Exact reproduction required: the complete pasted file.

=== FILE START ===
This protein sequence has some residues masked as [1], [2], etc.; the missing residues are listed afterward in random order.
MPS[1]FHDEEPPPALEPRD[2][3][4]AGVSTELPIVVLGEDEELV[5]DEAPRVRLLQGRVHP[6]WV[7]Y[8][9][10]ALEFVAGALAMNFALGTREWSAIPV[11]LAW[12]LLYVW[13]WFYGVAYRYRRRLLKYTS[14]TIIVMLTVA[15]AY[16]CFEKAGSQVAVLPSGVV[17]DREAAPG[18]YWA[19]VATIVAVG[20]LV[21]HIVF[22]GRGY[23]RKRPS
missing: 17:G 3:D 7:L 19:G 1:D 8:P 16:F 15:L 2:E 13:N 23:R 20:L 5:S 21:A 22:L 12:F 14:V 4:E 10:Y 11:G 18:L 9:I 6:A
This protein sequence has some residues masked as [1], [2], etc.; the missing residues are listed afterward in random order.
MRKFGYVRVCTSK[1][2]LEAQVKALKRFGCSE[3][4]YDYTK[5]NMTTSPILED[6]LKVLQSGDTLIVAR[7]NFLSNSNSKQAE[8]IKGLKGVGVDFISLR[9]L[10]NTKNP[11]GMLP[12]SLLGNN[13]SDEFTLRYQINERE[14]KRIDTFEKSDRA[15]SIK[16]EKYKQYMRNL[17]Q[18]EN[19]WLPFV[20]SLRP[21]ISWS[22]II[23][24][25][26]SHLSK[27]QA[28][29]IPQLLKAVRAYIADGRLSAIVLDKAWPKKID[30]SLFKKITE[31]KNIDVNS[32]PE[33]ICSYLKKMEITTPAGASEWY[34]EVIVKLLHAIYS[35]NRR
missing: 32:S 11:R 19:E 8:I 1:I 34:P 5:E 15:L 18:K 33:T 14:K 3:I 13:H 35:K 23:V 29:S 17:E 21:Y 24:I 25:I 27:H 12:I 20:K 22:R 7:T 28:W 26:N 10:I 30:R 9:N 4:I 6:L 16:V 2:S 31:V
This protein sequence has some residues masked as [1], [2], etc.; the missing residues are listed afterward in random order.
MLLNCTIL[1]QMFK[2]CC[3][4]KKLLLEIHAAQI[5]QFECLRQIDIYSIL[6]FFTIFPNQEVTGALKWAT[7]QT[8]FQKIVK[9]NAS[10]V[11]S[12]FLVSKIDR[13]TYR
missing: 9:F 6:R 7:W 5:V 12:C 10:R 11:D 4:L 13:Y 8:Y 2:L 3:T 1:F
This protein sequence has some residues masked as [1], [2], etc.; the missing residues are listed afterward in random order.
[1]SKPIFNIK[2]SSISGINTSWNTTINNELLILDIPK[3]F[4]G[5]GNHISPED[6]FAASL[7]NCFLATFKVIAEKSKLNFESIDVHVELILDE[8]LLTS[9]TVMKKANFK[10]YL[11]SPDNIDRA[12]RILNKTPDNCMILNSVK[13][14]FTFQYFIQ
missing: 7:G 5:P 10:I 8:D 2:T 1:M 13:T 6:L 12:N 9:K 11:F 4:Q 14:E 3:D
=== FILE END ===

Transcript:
This protein sequence has some residues masked as [1], [2], etc.; the missing residues are listed afterward in random order.
MPS[1]FHDEEPPPALEPRD[2][3][4]AGVSTELPIVVLGEDEELV[5]DEAPRVRLLQGRVHP[6]WV[7]Y[8][9][10]ALEFVAGALAMNFALGTREWSAIPV[11]LAW[12]LLYVW[13]WFYGVAYRYRRRLLKYTS[14]TIIVMLTVA[15]AY[16]CFEKAGSQVAVLPSGVV[17]DREAAPG[18]YWA[19]VATIVAVG[20]LV[21]HIVF[22]GRGY[23]RKRPS
missing: 17:G 3:D 7:L 19:G 1:D 8:P 16:F 15:L 2:E 13:N 23:R 20:L 5:S 21:A 22:L 12:F 14:V 4:E 10:Y 11:G 18:L 9:I 6:A
This protein sequence has some residues masked as [1], [2], etc.; the missing residues are listed afterward in random order.
MRKFGYVRVCTSK[1][2]LEAQVKALKRFGCSE[3][4]YDYTK[5]NMTTSPILED[6]LKVLQSGDTLIVAR[7]NFLSNSNSKQAE[8]IKGLKGVGVDFISLR[9]L[10]NTKNP[11]GMLP[12]SLLGNN[13]SDEFTLRYQINERE[14]KRIDTFEKSDRA[15]SIK[16]EKYKQYMRNL[17]Q[18]EN[19]WLPFV[20]SLRP[21]ISWS[22]II[23][24][25][26]SHLSK[27]QA[28][29]IPQLLKAVRAYIADGRLSAIVLDKAWPKKID[30]SLFKKITE[31]KNIDVNS[32]PE[33]ICSYLKKMEITTPAGASEWY[34]EVIVKLLHAIYS[35]NRR
missing: 32:S 11:R 19:E 8:I 1:I 34:P 5:E 15:L 18:K 33:T 14:K 3:I 13:H 35:K 23:V 29:S 17:E 21:Y 24:I 25:I 27:H 12:I 20:K 22:R 7:T 28:W 26:N 10:I 30:R 9:N 4:I 6:L 16:V 2:S 31:V
This protein sequence has some residues masked as [1], [2], etc.; the missing residues are listed afterward in random order.
MLLNCTIL[1]QMFK[2]CC[3][4]KKLLLEIHAAQI[5]QFECLRQIDIYSIL[6]FFTIFPNQEVTGALKWAT[7]QT[8]FQKIVK[9]NAS[10]V[11]S[12]FLVSKIDR[13]TYR
missing: 9:F 6:R 7:W 5:V 12:C 10:R 11:D 4:L 13:Y 8:Y 2:L 3:T 1:F
This protein sequence has some residues masked as [1], [2], etc.; the missing residues are listed afterward in random order.
[1]SKPIFNIK[2]SSISGINTSWNTTINNELLILDIPK[3]F[4]G[5]GNHISPED[6]FAASL[7]NCFLATFKVIAEKSKLNFESIDVHVELILDE[8]LLTS[9]TVMKKANFK[10]YL[11]SPDNIDRA[12]RILNKTPDNCMILNSVK[13][14]FTFQYFIQ
missing: 7:G 5:P 10:I 8:D 2:T 1:M 13:T 6:L 12:N 9:K 11:F 4:Q 14:E 3:D